At a recent Edsource conference, budget cuts and their impact on California schools were leading topics of discussion. Edsource, an independent and impartial agency, holds a yearly conference to provide useful information about California’s public education system. Speakers included new state Superintendent Tom Torlakson.
Gov. Brown’s Proposal
Gov. Jerry Brown made a proposal to ask voters to approve a June ballot measure extending about $12 billion in taxes. Brown states that education has “borne the brunt” of the state’s budget cuts. However, that proposal appears to be dead. Voters would be asked to extend the temporary taxes on income, sales and car taxes so that the $28-billion deficits would be reduced.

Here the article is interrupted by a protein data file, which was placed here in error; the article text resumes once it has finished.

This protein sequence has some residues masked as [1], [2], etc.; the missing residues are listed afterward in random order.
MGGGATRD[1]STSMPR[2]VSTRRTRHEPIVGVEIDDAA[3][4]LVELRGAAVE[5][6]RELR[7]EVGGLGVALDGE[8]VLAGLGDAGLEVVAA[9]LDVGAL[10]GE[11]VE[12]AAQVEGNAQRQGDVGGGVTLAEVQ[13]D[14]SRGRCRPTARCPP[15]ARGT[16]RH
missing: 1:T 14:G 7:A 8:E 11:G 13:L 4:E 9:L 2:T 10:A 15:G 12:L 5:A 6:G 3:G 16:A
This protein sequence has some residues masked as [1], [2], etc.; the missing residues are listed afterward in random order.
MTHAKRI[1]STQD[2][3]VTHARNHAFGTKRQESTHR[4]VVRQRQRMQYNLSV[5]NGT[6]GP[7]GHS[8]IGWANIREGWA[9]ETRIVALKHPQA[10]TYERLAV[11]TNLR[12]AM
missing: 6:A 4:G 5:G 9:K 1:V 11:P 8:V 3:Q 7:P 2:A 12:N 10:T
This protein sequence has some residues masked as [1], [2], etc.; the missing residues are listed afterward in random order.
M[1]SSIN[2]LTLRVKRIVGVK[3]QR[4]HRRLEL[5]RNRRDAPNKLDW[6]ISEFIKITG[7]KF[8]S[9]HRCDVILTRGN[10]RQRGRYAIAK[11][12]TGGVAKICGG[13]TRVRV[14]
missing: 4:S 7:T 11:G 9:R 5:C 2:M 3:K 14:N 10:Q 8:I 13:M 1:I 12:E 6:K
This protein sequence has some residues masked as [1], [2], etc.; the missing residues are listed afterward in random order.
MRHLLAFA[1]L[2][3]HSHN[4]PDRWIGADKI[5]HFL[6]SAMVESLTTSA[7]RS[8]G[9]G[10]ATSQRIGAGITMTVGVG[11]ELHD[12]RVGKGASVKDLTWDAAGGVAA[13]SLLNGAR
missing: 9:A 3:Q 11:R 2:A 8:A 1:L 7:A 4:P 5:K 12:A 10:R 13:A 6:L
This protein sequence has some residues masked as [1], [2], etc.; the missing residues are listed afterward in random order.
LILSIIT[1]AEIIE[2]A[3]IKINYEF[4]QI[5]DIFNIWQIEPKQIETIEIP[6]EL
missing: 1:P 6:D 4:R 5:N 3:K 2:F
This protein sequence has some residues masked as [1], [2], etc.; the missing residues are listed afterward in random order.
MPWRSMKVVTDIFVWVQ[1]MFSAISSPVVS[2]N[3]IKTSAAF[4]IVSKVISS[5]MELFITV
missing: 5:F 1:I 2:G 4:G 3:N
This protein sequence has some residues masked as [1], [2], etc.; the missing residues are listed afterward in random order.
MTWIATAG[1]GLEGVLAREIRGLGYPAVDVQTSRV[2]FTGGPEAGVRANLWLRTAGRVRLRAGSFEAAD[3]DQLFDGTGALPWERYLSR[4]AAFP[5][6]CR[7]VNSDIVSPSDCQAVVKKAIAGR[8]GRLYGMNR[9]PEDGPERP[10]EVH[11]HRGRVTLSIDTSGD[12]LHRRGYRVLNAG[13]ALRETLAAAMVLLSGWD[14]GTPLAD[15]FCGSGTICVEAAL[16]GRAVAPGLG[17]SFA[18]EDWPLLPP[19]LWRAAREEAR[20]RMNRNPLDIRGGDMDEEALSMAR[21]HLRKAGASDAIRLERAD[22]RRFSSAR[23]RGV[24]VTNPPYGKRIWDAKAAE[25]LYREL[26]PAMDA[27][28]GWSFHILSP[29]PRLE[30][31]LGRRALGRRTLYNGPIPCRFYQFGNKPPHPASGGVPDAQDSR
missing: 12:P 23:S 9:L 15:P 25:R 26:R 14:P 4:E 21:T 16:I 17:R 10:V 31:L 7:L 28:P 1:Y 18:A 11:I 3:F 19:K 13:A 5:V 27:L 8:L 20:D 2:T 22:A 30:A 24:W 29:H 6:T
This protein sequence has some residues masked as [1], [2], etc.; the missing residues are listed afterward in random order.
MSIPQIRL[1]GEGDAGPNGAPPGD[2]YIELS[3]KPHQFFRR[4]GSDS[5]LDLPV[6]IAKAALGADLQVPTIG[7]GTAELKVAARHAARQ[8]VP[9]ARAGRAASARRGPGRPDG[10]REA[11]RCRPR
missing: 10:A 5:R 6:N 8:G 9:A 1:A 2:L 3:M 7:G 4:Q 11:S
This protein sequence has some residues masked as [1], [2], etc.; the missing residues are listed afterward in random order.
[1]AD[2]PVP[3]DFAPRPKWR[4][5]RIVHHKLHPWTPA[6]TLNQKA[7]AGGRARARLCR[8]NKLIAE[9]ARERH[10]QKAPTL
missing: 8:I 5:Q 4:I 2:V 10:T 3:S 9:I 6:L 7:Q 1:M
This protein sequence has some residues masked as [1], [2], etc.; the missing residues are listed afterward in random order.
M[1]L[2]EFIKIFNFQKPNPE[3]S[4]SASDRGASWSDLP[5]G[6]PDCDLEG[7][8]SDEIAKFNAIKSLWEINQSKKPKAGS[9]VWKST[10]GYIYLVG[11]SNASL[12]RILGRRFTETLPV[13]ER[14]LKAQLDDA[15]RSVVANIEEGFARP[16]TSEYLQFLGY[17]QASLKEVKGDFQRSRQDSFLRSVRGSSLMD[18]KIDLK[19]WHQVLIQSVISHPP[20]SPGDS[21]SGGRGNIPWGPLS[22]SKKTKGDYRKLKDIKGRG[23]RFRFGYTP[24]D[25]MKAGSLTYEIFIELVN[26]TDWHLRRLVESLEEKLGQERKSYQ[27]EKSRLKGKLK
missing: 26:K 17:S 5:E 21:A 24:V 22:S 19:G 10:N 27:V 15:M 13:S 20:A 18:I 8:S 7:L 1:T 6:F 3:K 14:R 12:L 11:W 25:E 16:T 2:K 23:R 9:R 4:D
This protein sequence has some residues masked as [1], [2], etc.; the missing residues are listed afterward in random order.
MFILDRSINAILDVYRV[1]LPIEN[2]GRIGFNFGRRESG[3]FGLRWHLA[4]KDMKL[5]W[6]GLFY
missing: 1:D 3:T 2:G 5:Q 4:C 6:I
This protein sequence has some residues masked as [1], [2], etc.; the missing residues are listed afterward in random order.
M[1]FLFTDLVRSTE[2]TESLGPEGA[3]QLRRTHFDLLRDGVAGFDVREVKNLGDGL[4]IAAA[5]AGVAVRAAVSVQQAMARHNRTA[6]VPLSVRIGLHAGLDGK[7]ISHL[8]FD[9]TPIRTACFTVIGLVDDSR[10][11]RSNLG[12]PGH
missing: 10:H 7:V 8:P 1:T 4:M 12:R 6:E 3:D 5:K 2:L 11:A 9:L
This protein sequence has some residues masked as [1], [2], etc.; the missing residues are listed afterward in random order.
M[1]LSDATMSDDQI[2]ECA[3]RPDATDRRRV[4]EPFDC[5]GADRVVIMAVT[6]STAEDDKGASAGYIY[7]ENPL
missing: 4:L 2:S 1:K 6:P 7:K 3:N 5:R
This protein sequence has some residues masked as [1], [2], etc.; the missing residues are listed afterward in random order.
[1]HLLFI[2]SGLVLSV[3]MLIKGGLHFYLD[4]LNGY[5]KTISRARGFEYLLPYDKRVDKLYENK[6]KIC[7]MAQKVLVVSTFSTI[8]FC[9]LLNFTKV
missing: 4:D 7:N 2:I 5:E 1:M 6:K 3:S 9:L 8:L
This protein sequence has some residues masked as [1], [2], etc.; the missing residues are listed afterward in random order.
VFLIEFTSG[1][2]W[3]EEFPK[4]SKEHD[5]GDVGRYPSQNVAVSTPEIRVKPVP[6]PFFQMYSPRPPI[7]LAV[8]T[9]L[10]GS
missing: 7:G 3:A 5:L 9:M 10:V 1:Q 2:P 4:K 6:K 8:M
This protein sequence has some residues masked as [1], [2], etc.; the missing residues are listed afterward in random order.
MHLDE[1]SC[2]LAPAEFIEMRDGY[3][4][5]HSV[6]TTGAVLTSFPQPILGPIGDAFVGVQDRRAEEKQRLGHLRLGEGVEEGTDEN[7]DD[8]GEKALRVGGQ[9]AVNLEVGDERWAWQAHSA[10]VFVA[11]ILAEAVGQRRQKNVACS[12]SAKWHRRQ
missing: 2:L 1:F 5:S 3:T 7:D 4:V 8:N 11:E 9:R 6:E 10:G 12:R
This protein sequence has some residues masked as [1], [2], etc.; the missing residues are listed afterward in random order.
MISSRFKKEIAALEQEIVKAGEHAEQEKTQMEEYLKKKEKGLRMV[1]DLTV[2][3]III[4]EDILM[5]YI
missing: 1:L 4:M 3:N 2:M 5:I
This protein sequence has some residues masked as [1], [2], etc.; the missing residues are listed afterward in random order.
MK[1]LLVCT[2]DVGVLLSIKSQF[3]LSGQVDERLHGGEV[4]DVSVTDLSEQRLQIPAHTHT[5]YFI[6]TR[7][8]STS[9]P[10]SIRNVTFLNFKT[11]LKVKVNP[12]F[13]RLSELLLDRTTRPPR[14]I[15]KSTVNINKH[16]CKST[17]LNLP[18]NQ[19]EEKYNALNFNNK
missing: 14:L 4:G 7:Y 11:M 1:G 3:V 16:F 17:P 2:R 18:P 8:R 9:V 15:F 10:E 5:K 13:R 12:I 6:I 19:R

New State Superintendent Agrees
Torlakson agrees with Brown, saying that without these tax extensions, there will be no way to avoid increased class size, program cuts and teacher layoffs. The challenge is to get the initiative on the ballot and then to get voters to respond. The focus needs to be on the education of children, rather than political debates. The key terms here are temporary extension of taxes. It is not the implementation of new taxes.
Education officials throughout the state agree that without temporary provisions, the cuts seem inevitable. Such cuts could push hundreds of school districts into financial trouble, affecting class size increases and teacher cuts.
Bottom line: A cut of $5 billion represents about $800 per California K-12 student. In a school of 1,000 students, that totals $800,000, or the approximate cost of 10 teachers.